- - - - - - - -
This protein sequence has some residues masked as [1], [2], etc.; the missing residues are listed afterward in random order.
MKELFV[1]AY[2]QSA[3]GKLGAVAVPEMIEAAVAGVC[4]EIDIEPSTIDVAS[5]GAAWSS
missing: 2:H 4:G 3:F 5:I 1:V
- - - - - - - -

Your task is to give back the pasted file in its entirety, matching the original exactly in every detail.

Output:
This protein sequence has some residues masked as [1], [2], etc.; the missing residues are listed afterward in random order.
MKELFV[1]AY[2]QSA[3]GKLGAVAVPEMIEAAVAGVC[4]EIDIEPSTIDVAS[5]GAAWSS
missing: 2:H 4:G 3:F 5:I 1:V